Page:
WASHINGTON The U.S. economy is bad not as bad as it was in 2009, but still pretty bad. Real incomes for the bottom 99 percent of American households have actually fallen since the economy technically climbed out of recession.
The recovery has been weak because people who live in the United States do not have enough money to buy the things they need. When consumers fail to spend money, shopkeepers cannot employ the workers needed to sell them goods and producers cannot employ people to make stuff. This means fewer people are working, which in turn means that families have less money to spend on necessities, and the cycle continues.
The solution is for somebody to spend money to put people to work for good pay. Since the private sector is failing to do that, the government has good reason to step in. That spending can be paid for by increasing taxes, by cutting other spending, by issuing new debt or some combination of the three.
Which brings us to Donald Trump and Hillary Clinton, who are both running for president and talking about the economy. Trump is running a fascist campaign which, in addition to attacking American veterans, women and immigrants, has proposed a massive tax cut. Even under a generous analysis from a conservative think tank, Trump’s tax plan would balloon the total federal debt by about 75 percent, with the overwhelming majority of the benefits flowing to the super rich. None of this would directly address the core economic problem behind the sluggish recovery ordinary Americans not having enough money to buy things.
In other words, Trump’s tax plan is a complete joke. But even a stopped clock is right twice a day. Appearing on Fox Business on Tuesday, Trump vowed to “at least double” the size of Clinton’s proposal to spend $275 billion rebuilding American infrastructure. This would be, effectively, a massive government spending program aimed at putting people back to work, addressing the actual economic problem of the day. When Fox asked how Trump would pay for his $550 billion-plus program, which would rival the amount of infrastructure spending in President Barack Obama’s 2009 stimulus package, Trump made vague gestures to a “fund.”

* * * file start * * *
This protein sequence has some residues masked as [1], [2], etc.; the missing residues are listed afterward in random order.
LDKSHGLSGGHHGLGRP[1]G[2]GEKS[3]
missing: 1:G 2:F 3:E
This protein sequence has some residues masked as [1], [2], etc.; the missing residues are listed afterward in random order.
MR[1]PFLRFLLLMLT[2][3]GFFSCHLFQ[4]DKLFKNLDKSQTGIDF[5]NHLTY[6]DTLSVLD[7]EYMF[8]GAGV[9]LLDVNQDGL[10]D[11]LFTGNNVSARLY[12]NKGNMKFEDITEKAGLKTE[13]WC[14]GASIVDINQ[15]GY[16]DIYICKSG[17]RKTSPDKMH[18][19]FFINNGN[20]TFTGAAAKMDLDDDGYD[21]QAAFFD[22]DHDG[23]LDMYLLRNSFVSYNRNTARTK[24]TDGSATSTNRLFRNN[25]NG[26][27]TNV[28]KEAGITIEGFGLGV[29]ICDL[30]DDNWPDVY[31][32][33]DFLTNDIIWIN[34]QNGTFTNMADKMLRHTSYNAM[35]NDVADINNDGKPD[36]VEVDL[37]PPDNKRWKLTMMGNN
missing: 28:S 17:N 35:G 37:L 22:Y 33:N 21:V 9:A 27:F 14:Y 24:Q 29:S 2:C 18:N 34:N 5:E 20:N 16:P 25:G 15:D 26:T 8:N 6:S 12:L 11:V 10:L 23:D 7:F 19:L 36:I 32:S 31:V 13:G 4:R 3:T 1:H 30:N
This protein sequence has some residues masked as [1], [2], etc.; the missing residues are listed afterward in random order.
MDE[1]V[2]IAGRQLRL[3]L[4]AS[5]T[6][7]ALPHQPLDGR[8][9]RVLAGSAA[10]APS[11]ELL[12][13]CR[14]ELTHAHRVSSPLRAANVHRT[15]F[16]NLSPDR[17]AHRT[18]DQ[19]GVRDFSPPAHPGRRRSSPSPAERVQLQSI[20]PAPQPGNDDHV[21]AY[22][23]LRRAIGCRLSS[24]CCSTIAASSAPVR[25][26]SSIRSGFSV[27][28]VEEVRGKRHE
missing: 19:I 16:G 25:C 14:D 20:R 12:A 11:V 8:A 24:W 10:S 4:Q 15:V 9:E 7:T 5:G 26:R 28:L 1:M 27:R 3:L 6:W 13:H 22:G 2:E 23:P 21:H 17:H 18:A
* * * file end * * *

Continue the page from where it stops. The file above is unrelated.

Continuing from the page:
“People, investors,” Trump told Fox Business. “People would put money into the fund, citizens would put money into the fund and we will rebuild our infrastructure with that fund and it will be a great investment and it’s going to put a lot of people to work.”
This is an awkward description of a very common process otherwise known as “borrowing money.” It drew immediate scorn from “how are you going to pay for that?” circles. But here’s the thing: Selling bonds to pay for spending isn’t just a reasonable idea. It’s the obvious smart thing to do.
Right now, it is actually profitable for the U.S. government to borrow money even if you don’t take into account economic growth, future tax revenues or any of the other effects that increased government spending might have.